To continue with the theme of symmetry, the poet balances out Roland’s death with Charles’ vengeance. The poet also creates symmetry with the Christian army led by Charles and the pagan army led by the Emir, Baligant. The poet presents the Emir as a pagan counterpart to Charles. For example, like Charles, Baligant is impossibly old: “[he] has survived both Virgil and Homer” (79). The mirroring between the two also results from Baligant’s effort to imitate Charles. For example Baligant names his sword “Precieuse” because it rhymes with the name of Charles’ sword: “Joyuse.” Because an imitation is usually considered inferior to the original, the poet can maintain the symmetry between Charles and the Emir, while leaving no doubt in the reader’s mind that Charles, and thus Christianity, is superior. The mirroring between Charles and Baligant continues when they battle each other, and this time, unlike in the case of the swords, their actions seem to be simultaneous. The language the poet uses to describe the fight illustrates this: “[they] exchange heavy blows . . .nothing can separate them and the fight cannot end without the death of one or the other” (106). The language the poet uses to describe their battle evokes the idea that the two are evenly matched in skill and strength. The poet does this to construct the need for some divine intervention, which comes when Charles is badly hit:

Charles staggers and almost falls, but it is not God’s will that he should be killed or beaten. Saint Gabriel comes to his side asking: “Great King, what are you doing?” When he hears the holy voice of the angel, Charles loses all fear of death, and his vigor and clearness of mind return. (107)

The poet uses symmetry between the Emir and Charles to create a situation in which God must intervene to end the battle. God, of course, chooses to save Charles. It is an angelic vision, rather than Charles’ strength that turns the battle. This evinces the idea of the justice of God and supports the idea that the morally good will receive victory.

There is a final time in the epic in which not symmetry, but asymmetry in those who are good and evil, is used to illustrate the power of God. Ganelon’s trial is a trial-by-combat. Unlike the case of Charles and Baligant, the poet indicates that the men that will fight, Pinabel and Thierry, are asymmetrical because they are not equally strong. Thierry who fights for the Emperor is described as, “gaunt of limb, and wiry, and quick . . .he is neither very tall nor very short,” while Pinabel who fights for Ganelon is, “tall and strong and brave and quick, and if he strikes a man a blow, the other has come to the end of his days” (114). The poet describes Pinabel in a way that makes it seem as if he will surely win the fight against “gaunt,” “wiry” Thierry. The great difference in the strength of the two once again constructs the need for a Godly intervention; in fact, Thierry says, “may God this day show which of us is in the right” (116). This could be the general cry of the Christians throughout the poem. The poet emphasizes Pinabel’s strength over Thierry’s to make clear that it is the good man and not merely the stronger that wins, and to evince God’s justice for those who are morally good.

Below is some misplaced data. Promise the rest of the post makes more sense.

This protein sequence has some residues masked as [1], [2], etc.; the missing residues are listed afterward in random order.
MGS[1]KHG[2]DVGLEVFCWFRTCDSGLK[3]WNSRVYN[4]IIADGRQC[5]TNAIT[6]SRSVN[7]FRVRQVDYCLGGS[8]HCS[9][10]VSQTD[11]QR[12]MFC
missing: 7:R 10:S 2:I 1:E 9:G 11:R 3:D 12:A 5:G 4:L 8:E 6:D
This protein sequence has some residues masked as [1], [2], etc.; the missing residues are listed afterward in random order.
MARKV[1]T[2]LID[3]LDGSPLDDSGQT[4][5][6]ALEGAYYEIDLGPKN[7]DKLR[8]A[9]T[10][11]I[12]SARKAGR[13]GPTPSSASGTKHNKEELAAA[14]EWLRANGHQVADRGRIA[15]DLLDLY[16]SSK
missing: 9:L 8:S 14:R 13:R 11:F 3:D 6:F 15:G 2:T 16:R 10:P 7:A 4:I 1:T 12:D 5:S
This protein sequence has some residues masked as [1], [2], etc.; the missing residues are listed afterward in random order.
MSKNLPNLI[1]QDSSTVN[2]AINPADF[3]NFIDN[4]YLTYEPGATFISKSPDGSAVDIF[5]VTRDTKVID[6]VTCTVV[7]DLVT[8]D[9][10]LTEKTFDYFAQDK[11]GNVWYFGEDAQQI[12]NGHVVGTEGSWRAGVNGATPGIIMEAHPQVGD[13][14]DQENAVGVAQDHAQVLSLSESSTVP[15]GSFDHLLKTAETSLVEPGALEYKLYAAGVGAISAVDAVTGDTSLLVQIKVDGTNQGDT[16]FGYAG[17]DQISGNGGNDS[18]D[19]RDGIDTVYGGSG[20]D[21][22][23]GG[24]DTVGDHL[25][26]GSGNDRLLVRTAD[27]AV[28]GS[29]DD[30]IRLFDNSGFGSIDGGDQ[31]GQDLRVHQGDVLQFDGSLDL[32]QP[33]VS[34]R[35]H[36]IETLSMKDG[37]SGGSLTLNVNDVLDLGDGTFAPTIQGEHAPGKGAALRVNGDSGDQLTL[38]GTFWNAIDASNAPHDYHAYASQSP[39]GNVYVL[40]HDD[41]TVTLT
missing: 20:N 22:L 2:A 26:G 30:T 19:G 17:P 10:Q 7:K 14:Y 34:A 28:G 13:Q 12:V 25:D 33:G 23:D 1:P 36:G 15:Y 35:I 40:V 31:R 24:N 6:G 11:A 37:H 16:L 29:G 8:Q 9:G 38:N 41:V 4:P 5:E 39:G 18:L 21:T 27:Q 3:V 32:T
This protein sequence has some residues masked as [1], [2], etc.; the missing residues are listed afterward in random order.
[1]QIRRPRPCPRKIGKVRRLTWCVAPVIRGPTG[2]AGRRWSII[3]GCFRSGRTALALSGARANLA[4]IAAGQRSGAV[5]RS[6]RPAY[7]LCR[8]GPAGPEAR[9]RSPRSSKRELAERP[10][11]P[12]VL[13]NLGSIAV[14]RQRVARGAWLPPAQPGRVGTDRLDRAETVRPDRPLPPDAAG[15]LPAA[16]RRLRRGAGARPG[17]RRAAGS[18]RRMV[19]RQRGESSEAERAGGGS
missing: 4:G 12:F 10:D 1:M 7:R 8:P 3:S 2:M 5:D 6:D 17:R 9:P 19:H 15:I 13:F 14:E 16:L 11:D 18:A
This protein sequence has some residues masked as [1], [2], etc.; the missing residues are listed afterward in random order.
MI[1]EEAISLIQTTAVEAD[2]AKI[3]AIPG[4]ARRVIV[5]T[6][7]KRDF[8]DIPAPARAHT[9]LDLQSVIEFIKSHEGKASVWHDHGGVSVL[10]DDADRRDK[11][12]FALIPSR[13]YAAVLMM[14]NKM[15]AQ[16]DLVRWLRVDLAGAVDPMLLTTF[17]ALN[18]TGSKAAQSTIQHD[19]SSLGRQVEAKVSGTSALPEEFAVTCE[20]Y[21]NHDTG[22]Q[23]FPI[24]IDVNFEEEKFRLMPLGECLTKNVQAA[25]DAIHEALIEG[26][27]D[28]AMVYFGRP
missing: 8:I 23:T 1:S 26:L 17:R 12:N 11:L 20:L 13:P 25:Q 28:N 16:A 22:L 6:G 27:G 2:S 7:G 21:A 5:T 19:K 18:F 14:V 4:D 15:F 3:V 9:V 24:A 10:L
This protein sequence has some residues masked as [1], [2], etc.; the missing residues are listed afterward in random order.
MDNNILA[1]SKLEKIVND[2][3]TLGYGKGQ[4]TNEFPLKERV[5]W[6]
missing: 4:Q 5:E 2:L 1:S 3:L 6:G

God’s justice for the good Christians is illustrated time and time again in the Song of Roland. The poet of The Song of Roland uses symmetry and balance to structure the epic. Ganelon’s treachery is balanced with his trial and death, and Roland’s death is balanced with Charles’ vengeance. Symmetry is used in the descriptions of the Christians and pagans and Charles and Baligant, allowing God’s intervention decide the outcome of combat. The poet also uses instances of asymmetry, such as in the death of Roland versus the death of his counterpart Aleroth. These instances draw the reader’s attention since they deviate from the general structure of the epic, and in the case of Thierry and Pinabel’s combat, the asymmetry constructs a need for the intervention of God to help the good man and not the stronger man win the fight.

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Good and Evil in “The Song of Roland”. (2018, April 13). GradesFixer. Retrieved July 28, 2021, from